"That's why Hashem gave us two lips to keep our mouth shut tight
and two lobes to keep our ears from hearing things not right
.. no loshon hora..."
I was taught at a very young age about the moral restrictions of Loshon Hora. As a child, I knew it wasn't a nice thing to speak badly of others. I thought I understood why it was bad and to my innocent eyes, it seemed like a nice idea for there wasn't much bad to say about others anyways. If I ever was surprised to hear Big People saying mean things about someone else, my teachers had an answer--educational purposes excused it all. It was that simple. And if I ever heard something that didn't seem to be for educational purposes, I would make it my duty to let the sinner know he just said Loshon Hora. But as I grew up, i realized there was a lot that could be said about people and that most people in my surroundings didn't care not to hold it back.
So as a teenager, I rebelled against the Halachos that pertained to speaking to Loshon Hora.
Why did the Torah need to tell us EVERYTHING we are supposed to do? Yes in the role of a perfect teenager, I considered myself intelligent for thinking against my teachers that most of the Halachos were just superfluous way to ensure we didn't enjoy our lives. Even during seminary, I refrained from accepting laws about something that simply was unrealistic and not respected.
It took me a few years to understand exactly what Loshon hora was truly about.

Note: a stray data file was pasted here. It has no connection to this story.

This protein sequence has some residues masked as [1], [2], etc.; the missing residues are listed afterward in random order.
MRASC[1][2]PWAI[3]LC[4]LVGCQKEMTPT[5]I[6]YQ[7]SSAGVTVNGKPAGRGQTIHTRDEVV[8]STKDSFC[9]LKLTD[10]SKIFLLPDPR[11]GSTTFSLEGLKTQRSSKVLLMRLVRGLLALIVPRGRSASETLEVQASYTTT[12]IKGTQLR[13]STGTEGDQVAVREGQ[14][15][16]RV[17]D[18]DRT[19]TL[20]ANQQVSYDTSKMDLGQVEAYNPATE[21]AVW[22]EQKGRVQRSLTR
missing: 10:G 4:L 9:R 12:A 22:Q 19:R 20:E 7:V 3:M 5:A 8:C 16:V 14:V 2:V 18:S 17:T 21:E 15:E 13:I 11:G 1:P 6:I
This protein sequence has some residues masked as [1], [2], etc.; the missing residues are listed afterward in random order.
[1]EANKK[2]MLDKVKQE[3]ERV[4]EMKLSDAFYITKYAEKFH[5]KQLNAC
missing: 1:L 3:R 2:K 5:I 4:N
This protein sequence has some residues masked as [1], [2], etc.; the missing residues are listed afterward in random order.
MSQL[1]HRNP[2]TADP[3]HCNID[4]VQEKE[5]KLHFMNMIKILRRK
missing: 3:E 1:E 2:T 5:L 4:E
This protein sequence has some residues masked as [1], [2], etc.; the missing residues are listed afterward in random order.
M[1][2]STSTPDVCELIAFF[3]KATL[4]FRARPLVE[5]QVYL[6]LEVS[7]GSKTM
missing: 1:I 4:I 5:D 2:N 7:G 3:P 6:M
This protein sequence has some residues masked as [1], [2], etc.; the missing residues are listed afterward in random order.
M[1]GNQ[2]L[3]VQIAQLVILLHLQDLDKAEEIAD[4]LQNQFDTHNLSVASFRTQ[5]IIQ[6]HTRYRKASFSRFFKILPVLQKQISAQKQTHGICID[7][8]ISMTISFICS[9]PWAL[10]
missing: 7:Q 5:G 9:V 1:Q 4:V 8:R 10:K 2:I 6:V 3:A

First, my mother was brave enough to try explaining to me that people aren't perfect and that I simply cannot reject what I was being taught because of what I might have witnessed. I realized that some Halachos come up when relevant but Loshon Hora is one of those that never leaves. It is a constant effort. Even if incorporated in our behaviors at a very young age, it takes lots of grandeur to always adhere to the rules of Loshon Hora. And frankly, today I cannot say it has gotten easier. The more independent my thoughts and ideas get, the more I am prone to criticize my opponents. But having being taught Loshon Hora all my life, I can at least admit that my awareness in the matter is consequential.
I also came to realize how much speaking Loshon Hora hurts you, perhaps even more than the person you are speaking about. You allow yourself to express negativity. Refraining from thinking bad about people is hard enough, but once you get used to speaking it out loud, you might get trapped in the ugliness of belittling. It's interesting, but when my close friend and I discuss topics that involve people, I am less keen on calling it Loshon Hora because i know them well enough to translate their emotion into their experience. Their point in sharing isn't simply for the conversation and perhaps to build me up against a person. It is to share their feeling/grief or whatever it might be, so they can work it out. And true, often an outside opinion helps in viewing people more favorably.
But when someone I know less is speaking Loshon Hora, I struggle to remain objective for information gets lost in translation. That's Loshon Hara. The harm it does, the negative vibes it brings up such as having to make a conscious effort to not let what I hear effect my respect for a person; having to re-frame certain opinions and re-think certain considerations.
I have never ceased to be disappointed in hearing people I respect speaking Loshon Hora and I have to make a conscious effort to remind myself they are only human. I can only hope many more will come to realize the true nature of belittling and not simply the Halachos associated with it.